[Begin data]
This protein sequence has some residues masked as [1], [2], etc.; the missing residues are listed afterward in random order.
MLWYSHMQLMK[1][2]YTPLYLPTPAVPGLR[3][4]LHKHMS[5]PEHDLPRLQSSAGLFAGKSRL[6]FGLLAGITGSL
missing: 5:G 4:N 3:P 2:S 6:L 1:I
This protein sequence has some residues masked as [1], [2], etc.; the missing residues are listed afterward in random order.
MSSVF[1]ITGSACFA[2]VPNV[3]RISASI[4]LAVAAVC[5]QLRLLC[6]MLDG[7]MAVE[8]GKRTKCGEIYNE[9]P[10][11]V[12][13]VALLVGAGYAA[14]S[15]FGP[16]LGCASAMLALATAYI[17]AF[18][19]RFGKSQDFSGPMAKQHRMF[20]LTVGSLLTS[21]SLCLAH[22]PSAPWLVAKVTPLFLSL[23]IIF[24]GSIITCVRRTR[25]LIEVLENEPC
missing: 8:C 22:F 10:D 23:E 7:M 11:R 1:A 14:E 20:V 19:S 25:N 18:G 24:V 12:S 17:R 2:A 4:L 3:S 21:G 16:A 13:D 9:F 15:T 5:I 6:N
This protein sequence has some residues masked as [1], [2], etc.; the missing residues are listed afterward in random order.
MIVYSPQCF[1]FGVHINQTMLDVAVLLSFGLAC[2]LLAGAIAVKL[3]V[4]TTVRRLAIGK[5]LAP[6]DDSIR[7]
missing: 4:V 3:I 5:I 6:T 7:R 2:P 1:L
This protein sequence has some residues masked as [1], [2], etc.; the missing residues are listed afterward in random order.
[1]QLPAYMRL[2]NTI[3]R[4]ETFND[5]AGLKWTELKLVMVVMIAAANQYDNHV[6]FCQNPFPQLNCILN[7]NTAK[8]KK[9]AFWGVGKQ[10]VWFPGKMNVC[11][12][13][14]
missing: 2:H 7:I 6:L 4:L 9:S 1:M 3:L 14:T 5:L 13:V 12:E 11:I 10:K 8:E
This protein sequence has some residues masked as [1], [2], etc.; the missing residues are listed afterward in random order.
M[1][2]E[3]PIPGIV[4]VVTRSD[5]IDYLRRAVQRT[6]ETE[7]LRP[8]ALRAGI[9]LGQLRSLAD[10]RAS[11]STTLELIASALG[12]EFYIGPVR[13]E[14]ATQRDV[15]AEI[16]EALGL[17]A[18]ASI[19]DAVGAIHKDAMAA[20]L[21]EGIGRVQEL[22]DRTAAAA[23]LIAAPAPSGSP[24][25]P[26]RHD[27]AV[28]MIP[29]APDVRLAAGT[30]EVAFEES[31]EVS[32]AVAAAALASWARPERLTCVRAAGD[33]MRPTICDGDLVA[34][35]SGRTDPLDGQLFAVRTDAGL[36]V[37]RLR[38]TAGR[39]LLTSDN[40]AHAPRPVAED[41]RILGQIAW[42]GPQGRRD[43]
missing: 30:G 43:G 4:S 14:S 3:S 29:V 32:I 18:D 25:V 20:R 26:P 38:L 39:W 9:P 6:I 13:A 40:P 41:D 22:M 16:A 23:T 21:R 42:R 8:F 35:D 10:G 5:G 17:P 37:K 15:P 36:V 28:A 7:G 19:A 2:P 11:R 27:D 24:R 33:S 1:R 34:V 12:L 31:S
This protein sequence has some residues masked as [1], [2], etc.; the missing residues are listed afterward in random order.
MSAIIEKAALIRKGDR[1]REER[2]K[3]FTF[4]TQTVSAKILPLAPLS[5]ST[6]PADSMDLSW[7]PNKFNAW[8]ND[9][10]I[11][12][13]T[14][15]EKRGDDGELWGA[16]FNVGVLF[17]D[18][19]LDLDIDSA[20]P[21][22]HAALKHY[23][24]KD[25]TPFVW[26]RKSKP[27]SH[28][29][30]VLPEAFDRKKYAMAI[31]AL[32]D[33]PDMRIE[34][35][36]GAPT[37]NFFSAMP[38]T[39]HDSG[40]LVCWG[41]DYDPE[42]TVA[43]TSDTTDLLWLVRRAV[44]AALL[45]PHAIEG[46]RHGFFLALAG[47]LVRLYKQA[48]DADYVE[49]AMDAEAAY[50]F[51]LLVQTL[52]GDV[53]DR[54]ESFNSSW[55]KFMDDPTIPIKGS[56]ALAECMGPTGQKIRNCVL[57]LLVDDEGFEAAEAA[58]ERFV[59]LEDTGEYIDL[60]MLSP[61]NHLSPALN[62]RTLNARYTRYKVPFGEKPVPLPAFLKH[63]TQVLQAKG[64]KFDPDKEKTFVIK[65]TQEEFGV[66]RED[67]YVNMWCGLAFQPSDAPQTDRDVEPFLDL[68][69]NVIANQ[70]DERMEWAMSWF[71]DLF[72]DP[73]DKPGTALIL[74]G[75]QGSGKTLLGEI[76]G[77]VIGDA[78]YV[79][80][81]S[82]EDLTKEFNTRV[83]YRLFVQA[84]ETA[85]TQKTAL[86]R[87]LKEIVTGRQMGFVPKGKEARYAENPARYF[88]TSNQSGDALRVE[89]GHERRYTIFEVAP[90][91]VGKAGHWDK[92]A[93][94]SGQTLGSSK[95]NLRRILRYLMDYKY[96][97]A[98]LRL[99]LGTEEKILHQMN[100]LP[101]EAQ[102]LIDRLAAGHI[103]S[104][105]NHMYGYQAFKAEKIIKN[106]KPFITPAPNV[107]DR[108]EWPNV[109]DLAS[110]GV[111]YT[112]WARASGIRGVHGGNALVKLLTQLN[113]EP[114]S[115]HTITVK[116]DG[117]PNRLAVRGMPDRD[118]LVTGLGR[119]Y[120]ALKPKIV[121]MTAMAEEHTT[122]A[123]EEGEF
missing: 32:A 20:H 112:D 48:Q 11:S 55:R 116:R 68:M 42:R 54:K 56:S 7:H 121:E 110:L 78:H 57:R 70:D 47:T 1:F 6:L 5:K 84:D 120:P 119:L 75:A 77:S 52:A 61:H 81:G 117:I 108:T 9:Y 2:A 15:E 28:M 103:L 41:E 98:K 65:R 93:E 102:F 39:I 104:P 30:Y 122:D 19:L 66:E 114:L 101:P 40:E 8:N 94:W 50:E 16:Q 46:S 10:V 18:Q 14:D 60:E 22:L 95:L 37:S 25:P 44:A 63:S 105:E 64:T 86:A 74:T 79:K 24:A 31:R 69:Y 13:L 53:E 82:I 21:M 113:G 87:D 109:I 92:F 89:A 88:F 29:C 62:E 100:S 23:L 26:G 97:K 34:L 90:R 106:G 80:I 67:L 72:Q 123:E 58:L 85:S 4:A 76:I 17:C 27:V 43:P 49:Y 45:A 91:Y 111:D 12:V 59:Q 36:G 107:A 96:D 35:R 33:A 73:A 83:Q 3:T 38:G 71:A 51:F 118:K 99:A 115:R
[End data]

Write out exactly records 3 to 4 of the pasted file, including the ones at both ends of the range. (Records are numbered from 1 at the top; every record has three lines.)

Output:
This protein sequence has some residues masked as [1], [2], etc.; the missing residues are listed afterward in random order.
MIVYSPQCF[1]FGVHINQTMLDVAVLLSFGLAC[2]LLAGAIAVKL[3]V[4]TTVRRLAIGK[5]LAP[6]DDSIR[7]
missing: 4:V 3:I 5:I 6:T 7:R 2:P 1:L
This protein sequence has some residues masked as [1], [2], etc.; the missing residues are listed afterward in random order.
[1]QLPAYMRL[2]NTI[3]R[4]ETFND[5]AGLKWTELKLVMVVMIAAANQYDNHV[6]FCQNPFPQLNCILN[7]NTAK[8]KK[9]AFWGVGKQ[10]VWFPGKMNVC[11][12][13][14]
missing: 2:H 7:I 6:L 4:L 9:S 1:M 3:L 14:T 5:L 13:V 12:E 11:I 10:K 8:E